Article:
Of the 16 patients who participated in the study seven where children and nine were adults. The demographic and clinical characteristics of the patients treated with CQ at admission are shown in Table 2. The geometric mean parasitaemia for children was 1.25-fold lower than that seen for adults (3638 parasites/µL versus 4551 parasites/µL). The median parasite clearance time was 36 h [IQR 30–36 h] when combining responses for both children and adults after starting CQ treatment. No significant difference was seen between the median parasite clearance time (p = 0.10 Mann–Whitney U test) for children (36 h; IQR 24–36 h) and adults (36 h; IQR 36–48 h). CQ rapidly reduced the parasite load with a median 88.8% (range: 63.8–97.7%) reduction in parasitaemia 12 h after the first dose and by day 2 no parasites were detected in all participants blood films. The median PC50 in the CQ group was estimated at 4.7 h; with a range of 1.8–21.8 h. All patients were afebrile by 36 h after starting CQ treatment. The CQ treatment regimen was well tolerated, with no serious adverse events reported. The most common adverse events reported before treatment were rigors/chills, sweating, headache, nausea, loss of appetite, fatigue and myalgia (Additional file 5: Table S1). Many of these adverse events declined markedly 24 h after starting treatment, and by day 3 most patients were asymptomatic or presented with only mild adverse events.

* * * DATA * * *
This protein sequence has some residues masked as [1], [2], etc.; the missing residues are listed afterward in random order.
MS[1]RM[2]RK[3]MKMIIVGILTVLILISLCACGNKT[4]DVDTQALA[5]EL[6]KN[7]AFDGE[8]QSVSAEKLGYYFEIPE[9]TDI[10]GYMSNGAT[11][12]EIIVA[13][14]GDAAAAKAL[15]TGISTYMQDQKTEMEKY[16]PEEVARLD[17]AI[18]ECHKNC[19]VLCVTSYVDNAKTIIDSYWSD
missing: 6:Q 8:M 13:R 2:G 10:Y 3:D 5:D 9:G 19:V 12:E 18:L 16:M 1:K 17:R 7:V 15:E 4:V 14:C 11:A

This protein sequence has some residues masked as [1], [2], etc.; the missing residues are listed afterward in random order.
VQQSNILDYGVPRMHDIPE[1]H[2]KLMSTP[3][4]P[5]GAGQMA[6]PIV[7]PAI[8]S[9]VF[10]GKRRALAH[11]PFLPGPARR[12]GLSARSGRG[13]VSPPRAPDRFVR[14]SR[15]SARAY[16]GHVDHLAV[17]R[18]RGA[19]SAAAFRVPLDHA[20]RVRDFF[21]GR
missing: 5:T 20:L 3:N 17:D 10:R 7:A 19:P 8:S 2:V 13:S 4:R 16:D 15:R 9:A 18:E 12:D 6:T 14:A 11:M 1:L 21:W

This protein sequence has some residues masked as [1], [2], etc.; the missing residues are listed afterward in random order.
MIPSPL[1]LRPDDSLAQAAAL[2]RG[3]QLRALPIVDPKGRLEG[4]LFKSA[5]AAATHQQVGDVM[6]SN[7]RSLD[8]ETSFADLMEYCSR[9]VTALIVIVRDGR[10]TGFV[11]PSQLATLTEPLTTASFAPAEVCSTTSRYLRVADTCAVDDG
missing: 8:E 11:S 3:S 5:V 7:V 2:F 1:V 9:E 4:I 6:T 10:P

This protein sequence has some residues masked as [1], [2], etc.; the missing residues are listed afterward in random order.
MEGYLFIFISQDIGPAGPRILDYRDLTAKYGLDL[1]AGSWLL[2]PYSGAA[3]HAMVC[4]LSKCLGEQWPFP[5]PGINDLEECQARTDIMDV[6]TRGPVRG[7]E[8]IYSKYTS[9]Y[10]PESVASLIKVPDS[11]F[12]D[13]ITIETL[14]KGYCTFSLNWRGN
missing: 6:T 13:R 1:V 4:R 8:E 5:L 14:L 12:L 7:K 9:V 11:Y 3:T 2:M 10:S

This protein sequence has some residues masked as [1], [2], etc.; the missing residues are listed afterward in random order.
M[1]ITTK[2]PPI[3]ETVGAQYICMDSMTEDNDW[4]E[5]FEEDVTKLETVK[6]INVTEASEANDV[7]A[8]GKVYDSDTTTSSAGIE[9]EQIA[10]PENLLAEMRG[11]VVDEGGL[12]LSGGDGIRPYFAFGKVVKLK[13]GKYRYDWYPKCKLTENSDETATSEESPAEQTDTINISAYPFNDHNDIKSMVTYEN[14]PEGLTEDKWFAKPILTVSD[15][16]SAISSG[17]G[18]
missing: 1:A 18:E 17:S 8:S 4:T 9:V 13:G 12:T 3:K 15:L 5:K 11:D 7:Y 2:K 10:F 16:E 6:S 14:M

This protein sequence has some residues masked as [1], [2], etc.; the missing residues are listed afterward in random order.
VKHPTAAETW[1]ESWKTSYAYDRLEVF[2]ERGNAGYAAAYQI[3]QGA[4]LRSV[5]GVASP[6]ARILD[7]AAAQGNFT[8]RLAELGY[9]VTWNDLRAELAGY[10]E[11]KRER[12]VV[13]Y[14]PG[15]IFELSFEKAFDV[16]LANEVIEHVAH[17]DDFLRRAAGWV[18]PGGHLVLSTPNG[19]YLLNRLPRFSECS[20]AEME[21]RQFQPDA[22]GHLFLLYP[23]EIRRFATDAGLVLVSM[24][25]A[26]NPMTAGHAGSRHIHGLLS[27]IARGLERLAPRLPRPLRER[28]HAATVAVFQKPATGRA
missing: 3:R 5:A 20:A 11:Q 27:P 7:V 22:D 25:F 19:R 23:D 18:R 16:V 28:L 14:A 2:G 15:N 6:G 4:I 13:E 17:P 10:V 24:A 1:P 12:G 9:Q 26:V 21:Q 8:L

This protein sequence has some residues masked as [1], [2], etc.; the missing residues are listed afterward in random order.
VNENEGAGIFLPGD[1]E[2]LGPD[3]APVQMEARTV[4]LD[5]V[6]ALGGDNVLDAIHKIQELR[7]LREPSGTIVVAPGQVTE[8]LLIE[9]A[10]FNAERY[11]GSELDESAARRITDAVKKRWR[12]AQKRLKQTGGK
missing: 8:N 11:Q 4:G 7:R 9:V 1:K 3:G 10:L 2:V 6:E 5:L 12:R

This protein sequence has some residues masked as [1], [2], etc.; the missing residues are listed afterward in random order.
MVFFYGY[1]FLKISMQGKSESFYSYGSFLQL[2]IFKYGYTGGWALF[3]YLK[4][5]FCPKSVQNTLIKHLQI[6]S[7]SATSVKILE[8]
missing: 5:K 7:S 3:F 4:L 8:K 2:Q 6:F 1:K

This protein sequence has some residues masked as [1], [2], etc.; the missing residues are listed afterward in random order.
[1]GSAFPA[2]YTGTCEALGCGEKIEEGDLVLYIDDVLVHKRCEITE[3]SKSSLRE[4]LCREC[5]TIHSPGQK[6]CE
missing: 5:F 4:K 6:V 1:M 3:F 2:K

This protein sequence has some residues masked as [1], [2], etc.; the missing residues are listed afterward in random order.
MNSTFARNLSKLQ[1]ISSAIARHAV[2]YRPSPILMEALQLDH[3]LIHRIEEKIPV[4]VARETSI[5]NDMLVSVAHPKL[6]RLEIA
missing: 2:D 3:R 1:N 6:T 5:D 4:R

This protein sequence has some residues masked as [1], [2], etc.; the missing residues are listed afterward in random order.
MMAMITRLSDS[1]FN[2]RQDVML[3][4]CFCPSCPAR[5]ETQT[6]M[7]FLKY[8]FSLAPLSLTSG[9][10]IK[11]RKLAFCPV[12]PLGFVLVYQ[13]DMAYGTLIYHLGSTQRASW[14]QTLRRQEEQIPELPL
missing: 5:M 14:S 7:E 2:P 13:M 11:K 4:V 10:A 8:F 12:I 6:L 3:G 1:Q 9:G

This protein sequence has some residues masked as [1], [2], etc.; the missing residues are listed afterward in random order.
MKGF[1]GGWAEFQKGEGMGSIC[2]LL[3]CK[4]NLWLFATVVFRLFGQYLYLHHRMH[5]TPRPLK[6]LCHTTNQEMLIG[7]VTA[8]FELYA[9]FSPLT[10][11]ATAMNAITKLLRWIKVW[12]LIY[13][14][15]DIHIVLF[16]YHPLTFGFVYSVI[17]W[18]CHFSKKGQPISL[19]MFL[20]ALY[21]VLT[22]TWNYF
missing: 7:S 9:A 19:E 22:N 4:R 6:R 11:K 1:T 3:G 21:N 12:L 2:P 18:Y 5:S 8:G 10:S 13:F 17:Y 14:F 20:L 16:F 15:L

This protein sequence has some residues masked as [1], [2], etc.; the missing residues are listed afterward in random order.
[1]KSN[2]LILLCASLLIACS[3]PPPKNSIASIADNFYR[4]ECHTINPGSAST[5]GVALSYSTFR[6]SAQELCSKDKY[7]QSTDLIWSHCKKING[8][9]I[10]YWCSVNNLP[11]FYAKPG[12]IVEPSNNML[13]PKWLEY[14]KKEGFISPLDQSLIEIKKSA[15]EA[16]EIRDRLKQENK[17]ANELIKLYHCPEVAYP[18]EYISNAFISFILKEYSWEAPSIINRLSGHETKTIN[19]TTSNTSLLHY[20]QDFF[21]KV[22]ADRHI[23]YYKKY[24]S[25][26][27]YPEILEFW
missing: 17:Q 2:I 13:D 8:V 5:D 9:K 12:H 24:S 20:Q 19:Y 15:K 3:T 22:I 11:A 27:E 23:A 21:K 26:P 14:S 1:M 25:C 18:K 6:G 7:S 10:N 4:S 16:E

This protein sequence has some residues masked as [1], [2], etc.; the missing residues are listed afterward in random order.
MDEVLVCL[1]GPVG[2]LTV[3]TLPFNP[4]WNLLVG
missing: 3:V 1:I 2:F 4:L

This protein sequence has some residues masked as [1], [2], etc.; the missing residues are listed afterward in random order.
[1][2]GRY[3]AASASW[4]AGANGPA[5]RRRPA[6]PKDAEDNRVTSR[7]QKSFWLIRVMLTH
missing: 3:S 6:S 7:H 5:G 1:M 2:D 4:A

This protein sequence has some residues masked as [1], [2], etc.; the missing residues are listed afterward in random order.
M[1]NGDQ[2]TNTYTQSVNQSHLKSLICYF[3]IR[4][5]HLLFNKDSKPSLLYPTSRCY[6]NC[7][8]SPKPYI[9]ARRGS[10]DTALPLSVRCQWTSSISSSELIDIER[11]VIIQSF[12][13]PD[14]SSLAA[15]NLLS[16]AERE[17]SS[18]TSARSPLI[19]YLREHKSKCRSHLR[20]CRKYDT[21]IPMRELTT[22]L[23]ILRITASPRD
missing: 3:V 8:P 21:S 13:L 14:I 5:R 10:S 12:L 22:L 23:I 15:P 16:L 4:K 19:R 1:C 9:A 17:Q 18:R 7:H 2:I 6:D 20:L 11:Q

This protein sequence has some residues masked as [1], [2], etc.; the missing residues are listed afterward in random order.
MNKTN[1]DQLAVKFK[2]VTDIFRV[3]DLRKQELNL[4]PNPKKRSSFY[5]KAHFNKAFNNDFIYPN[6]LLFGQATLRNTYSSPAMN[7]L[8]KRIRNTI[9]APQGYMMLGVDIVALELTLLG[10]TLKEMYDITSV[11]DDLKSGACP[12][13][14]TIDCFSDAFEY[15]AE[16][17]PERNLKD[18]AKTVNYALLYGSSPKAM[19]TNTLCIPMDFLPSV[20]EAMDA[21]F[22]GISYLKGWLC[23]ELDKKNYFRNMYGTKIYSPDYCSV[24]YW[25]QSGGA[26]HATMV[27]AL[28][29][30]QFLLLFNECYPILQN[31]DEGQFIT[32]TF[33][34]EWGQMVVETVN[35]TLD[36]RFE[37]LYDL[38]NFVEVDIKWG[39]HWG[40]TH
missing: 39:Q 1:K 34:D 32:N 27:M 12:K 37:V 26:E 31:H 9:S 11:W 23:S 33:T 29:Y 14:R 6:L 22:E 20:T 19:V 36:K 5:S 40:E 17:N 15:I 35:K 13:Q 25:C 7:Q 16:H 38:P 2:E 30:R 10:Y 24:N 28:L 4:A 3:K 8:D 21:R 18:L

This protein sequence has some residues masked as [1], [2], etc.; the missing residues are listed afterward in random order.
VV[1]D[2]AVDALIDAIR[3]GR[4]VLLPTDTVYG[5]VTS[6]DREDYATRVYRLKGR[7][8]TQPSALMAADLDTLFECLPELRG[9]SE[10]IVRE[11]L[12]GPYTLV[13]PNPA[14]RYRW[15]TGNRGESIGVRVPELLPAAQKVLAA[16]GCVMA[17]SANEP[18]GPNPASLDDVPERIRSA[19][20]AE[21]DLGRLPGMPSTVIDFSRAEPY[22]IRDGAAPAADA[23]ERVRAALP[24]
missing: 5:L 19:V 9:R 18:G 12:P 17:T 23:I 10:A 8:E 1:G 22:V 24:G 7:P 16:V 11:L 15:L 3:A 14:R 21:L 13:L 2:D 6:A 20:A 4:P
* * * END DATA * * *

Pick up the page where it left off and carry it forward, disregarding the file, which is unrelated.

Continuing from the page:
Sixteen patients enrolled in this study completed the CQ treatment with all but one completing the 28 days of follow-up and one patient diagnosed with P. vivax malaria on day 28 by microscopy blood film. Based on subsequent PCR analysis, all 16 patients at admission (day 0) had a mono-infection of P. vivax malaria. One patient was confirmed to have P. vivax at day 28 and another patient determined co-infected with P. falciparum/P. vivax on day 28. Thus, when applying per-protocol analysis the cure rate was 86.7% (13/15) for CQ, with a 95% confidence interval of 60.9–97.5% and a best estimate of 82.5%.
Patient drug concentrations following CQ treatment
Of the 16 participants who enrolled in the study, 15 patients provided a blood sample before CQ administration (day 0) and of these 1/15 (6%) had measurable CQ and CQm concentrations of 2.1 ng/mL and 1.2 ng/mL, respectively. By day 28 the median (IQR) was 16.7 ng/mL (9.7–31.2 ng/mL, n = 15) for CQ and 25.8 ng/mL (15.4–31.6 ng/mL, n = 15) for CQm. The patient that had a recurrence of P. vivax infection on day 28 had CQ and CQm concentrations of 5.2 ng/mL and 7.5 ng/mL, respectively. Corresponding concentrations for the patient that was diagnosed with a mixed infection of P. falciparum and P. vivax on day 28 were 34.3 ng/mL and 31.7 ng/mL.
Reports of DHA–PPQ treatment failures in Binh Phuoc Province in south Vietnam and reduced artemisinin susceptibility in five other provinces in Vietnam, including Ninh Thuan Province, in treating uncomplicated falciparum malaria is of immense concern as other treatment options are limited. Until new drugs with different mechanisms of action to ACT are developed there is a need to evaluate other artemisinin-based combinations and to continue monitoring for reduced artemisinin susceptibility and DHA–PPQ failures nationwide and in the region.
The WHO’s definition of artemisinin resistance is a delay in parasite clearance following treatment with either AS monotherapy or with an artemisinin-based combination, which represents partial/relative resistance . The delay in parasite clearance with ACT could lead to an increase in the risk of de novo resistance to the partner drug. Further evidence for artemisinin resistance are specific pfkelch13 mutations that are associated with delayed parasite clearance in vitro and in vivo [26, 27, 34, 35]. The WHO has defined suspected endemic artemisinin resistance as ≥ 10% of patients with persistent parasitaemia by microscopy at 72 h after the commencement of treatment .